6 posts

Helping Out at the Capstone Community Garden

We were fortunate to visit and help out at a community garden in Louisiana’s Lower Ninth Ward, called Capstone Community Garden. The man running the garden, David, moved to Louisiana post-Katrina to do what he can to help out the locals. The garden contains an aquaculture setup and a variety of livestock, and makes use of empty plots of land that have not had houses re-built on them yet.

First Day of Field Work

We began our field work out at the Woodland Trail today which was a fun, yet work-intensive, day. I learned a great deal about the native and exotic woody vegetative species, as well as getting to see a few different animals that make this wonderful forest their home. So, we have one day of restoration work down, and many more to go.

First Site Visit

Today we took our first look at the location we will be conducting restoration surveys throughout the rest of the trip. Matt and I were able to get in a quick flight with the remaining light we had left and checked out the vast forest from an aerial perspective. In addition to our field work on the ground, we will also be working on creating aerial maps of some of the locations in hopes of increasing the efficiency of our observation surveys. I am looking forward to benefitting this bottomland hardwood forest any way I can.

New Orlean’s Lower Ninth Ward – Post Katrina

The concrete flood wall sitting atop a natural levee – protecting the Lower Ninth Ward from the waterway.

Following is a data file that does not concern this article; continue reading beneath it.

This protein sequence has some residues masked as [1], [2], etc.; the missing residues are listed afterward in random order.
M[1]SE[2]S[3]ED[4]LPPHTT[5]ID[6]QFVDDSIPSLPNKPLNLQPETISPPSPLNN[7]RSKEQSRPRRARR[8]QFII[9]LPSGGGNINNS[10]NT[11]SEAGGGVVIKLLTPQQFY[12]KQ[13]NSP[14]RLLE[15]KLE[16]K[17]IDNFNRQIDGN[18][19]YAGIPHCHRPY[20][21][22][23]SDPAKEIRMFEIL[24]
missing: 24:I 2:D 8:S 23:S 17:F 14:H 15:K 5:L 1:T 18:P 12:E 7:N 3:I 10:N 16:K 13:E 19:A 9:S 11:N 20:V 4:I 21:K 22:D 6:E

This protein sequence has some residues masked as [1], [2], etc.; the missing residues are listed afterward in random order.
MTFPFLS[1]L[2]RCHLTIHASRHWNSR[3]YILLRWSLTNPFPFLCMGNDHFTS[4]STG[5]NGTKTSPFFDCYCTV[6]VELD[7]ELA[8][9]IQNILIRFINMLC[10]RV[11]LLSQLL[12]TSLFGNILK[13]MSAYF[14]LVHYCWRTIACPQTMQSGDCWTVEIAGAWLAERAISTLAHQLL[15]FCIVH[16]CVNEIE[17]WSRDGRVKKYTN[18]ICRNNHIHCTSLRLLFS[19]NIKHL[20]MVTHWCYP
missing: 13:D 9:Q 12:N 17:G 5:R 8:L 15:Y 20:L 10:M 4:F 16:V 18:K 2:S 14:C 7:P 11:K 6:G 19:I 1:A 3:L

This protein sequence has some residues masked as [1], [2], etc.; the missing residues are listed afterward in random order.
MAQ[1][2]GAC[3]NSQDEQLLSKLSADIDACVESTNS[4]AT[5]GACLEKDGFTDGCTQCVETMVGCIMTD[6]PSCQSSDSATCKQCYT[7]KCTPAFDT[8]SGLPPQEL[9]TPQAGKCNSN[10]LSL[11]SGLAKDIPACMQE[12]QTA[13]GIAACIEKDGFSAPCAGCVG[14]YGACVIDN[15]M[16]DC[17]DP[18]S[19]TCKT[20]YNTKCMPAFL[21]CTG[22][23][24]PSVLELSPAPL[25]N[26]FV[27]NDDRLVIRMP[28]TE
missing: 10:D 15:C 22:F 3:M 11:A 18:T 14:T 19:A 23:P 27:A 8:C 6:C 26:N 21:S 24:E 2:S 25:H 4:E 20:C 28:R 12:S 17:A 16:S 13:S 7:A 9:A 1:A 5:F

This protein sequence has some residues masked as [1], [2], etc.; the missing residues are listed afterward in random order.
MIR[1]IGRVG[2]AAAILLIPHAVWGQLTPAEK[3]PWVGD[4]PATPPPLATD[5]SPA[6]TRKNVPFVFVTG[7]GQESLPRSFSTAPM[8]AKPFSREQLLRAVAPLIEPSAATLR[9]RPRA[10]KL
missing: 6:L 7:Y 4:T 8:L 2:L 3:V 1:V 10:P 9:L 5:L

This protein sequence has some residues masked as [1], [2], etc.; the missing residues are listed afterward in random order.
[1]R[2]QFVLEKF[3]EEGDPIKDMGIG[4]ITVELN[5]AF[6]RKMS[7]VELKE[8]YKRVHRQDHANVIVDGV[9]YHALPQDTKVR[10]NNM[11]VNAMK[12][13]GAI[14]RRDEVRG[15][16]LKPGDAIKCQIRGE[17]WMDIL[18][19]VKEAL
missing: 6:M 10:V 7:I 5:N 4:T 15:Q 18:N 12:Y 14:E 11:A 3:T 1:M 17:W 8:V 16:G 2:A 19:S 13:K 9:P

Driving into the Ninth Ward early this morning was a moving experience. Our first reactions were of curiosity when viewing an abundant number of post-modern styled homes, often laden with solar panels on the roof. There seemed to be something off by the whole area – as if it was a set for a movie. Then we arrived to a long concrete wall sitting atop a natural levee. This, we then learned, is where a massive break occurred during Hurricane Katrina, which caused a great deal of property loss in the Ninth Ward, and even worse – the loss of human life.

An aerial view of the extent of the service canal that flooded and caused the damage to the NInth Ward during Hurricane Katrina.

The concrete flood wall stands atop the natural levee as the last hope between the Lower Ninth Ward and the service canal, which fortunately has been upgraded to a more reliable model then that which was installed prior to Hurricane Katrina. In addition to the upgraded flood wall, most of the newly built houses are now being built with a certain amount of adaptation for expected flooding. This adaptation is seen by their foundations being raised upwards of six feet. This height will allow for safety when faced with minor flooding, but it still is not a permanent fix if the newly built flood wall does not do its job.

The service canal behind the flood wall protecting the Lower Ninth Ward.

After our visit to New Orlean’s Lower Ninth Ward today, we have gained additional realization about the tragedy caused by Hurricane Katrina and the effects that improper preparation can have when dealing with such a large possibility.


The Night Before

Tomorrow, March 15th, our New Orleans class departs on a learning adventure to one of America’s many unique cities. I am excited to visit New Orleans for the very first time and be able to offer any help I can in their long-term restoration post-Katrina. Hopefully I will be able to grasp a deeper understanding of their culture and environmental differences when I return. It is not often someone is granted a chance like this, and I intend to take advantage of it as much as I possibly can.